What’s the difference, in practical terms? Take two games. They sold or gave away the exact same number of copies; the blue is the cumulative number of users who tried the game. Game A was popular, but for a short period of time; each player lasted a day. Game B retained players; 90% of players stick around to the next day. The revenue potential is the area under the red curve, which is the game’s active users. Game B has access to a lot more passion, a lot more interest, and therefore also a lot more money.
The following mechanics are proven to drive retention. This is a non-exhaustive list, but covers most of the bases, I think. These are mostly things you do with a game over time, in order to drive people to play it again, or turn it into a hobby.
Pro: Consuming content as you move through a system can be very compelling. It could take the form of defeating, collecting, plot advancement or more. It gives a clear aspirational goal for the session, and likely for the next session, and can hold people as long as the content keeps ringing changes on the basic mechanics. Leveraging this is how puzzle games were “saga-fied” and became viable as services. Even blowing up the current game balance and shifting it around can accomplish this (though it’s risky!). Also easily monetized; most F2P games basically rely on constantly offering users more “stuff” without actually changing the game very much.
Con: Expensive. Like, very expensive. Like, people underestimate how expensive. And if you are solely dependent on this and miss an update you can actually lose your audience. Regular updates is best practice nonetheless.
Pro: A familiar approach that is easy to implement, usually via RPG-style mechanics. Even piling likes into a profile counts here; it’s basically about having a persistent profile that accrues over time. Leaving would mean the loss of the accrued value, and more importantly, the standing in a community.
Con: Works best if there’s a community to display the profile to, which you then have to build and run. Also, you tend to add new content at the top, which can alienate new players, gradually over time, via a host of mechanics ranging from mudflation to game overcomplexity. Lastly, real community prominence is more valuable than the level number proxy you give it; if the player can move to another setting and retain that prominence, this may not serve as a retaining anchor.
Pro: This is what save games in building games do. Unlike character investment which can be sort of portable, this can never leave the game. It is also even more powerful if collaboratively built, because it then implies also building a set of social ties. It also serves as an outlet for a couple of other methods listed below.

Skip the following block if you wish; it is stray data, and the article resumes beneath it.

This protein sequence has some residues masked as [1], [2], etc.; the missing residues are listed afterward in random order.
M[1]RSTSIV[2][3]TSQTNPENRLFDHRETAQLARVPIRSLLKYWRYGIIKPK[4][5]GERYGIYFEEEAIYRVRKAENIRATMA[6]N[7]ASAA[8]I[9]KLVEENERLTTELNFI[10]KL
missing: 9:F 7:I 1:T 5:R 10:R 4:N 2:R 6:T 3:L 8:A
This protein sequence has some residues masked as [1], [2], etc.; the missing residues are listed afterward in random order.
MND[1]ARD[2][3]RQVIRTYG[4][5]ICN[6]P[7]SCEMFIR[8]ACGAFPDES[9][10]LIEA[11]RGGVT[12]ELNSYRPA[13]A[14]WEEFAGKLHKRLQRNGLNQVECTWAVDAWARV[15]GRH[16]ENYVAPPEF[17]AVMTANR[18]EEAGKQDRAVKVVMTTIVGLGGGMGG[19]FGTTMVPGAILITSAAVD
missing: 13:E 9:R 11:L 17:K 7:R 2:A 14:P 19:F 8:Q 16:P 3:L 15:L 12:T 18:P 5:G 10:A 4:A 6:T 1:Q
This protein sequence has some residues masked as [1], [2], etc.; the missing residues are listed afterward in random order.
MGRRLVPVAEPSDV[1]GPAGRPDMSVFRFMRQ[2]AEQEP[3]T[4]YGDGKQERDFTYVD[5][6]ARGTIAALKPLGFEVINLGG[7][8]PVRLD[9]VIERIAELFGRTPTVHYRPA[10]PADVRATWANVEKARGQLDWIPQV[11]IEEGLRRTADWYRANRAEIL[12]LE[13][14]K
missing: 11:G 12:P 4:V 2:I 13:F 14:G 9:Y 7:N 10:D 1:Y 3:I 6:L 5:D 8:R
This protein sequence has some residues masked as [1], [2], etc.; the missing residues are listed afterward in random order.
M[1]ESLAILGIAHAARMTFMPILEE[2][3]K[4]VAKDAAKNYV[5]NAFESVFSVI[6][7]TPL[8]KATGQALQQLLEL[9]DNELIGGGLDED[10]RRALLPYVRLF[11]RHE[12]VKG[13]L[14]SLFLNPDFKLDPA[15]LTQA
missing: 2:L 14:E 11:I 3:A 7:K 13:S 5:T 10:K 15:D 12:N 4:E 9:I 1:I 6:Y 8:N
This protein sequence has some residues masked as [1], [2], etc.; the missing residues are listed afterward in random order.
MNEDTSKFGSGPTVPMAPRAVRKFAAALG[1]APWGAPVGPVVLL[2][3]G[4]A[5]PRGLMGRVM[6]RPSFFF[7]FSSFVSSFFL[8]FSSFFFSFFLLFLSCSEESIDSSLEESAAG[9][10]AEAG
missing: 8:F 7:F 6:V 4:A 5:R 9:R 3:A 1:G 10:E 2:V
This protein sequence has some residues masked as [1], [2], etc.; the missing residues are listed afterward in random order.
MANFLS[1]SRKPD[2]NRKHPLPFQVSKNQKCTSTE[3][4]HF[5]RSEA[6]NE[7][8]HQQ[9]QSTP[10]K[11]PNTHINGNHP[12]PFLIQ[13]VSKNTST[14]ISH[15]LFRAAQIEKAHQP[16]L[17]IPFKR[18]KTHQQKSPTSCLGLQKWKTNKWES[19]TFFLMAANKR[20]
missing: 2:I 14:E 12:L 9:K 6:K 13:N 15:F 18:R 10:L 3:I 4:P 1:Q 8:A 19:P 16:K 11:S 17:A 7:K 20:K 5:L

Con: Expensive to design and implement, data-intensive to store, and it introduces a host of design challenges around space, public display, and more.
Pro: Social groups are the primary glue in games in general. Even single-player games have huge social characteristics to them around widely shared experiences and common ground. Social ties introduce a host of extremely powerful things like mutual obligation, economic exchange, group identity, and so on (see my old talk on social mechanics for tons more). Looser connections and community can often work better than a tight-knit community.
Con: Guilds often migrate games as a whole, so you want your user tied to the community via multiple touch points that aren’t in the same guild. Social connections also bring drama, which means community management, moderation, and much more. There’s a vast amount of expertise involved in engaging in governance here, and even though this is arguably the most powerful tool in the arsenal, it’s also very challenging and causes burnout in staff on a regular basis.
Pro: This might happen with real money, or it might happen with play money. The profit motive is incredibly powerful and will keep players engaging in your experience well past the point of actual enjoyment. Regardless of whether it’s real or fake money, though, the fact that it is effectively a self-generating set of ongoing challenges means that it’s a substitute for content. The game keeps refreshing itself in somewhat unpredictable ways.
Con: If using real money, it can quickly chase out more playful ways of engaging. Either way, it requires a robust set of systems that enable trade, sales, and so on, and dynamic virtual economies are much harder to design and balance than static ones.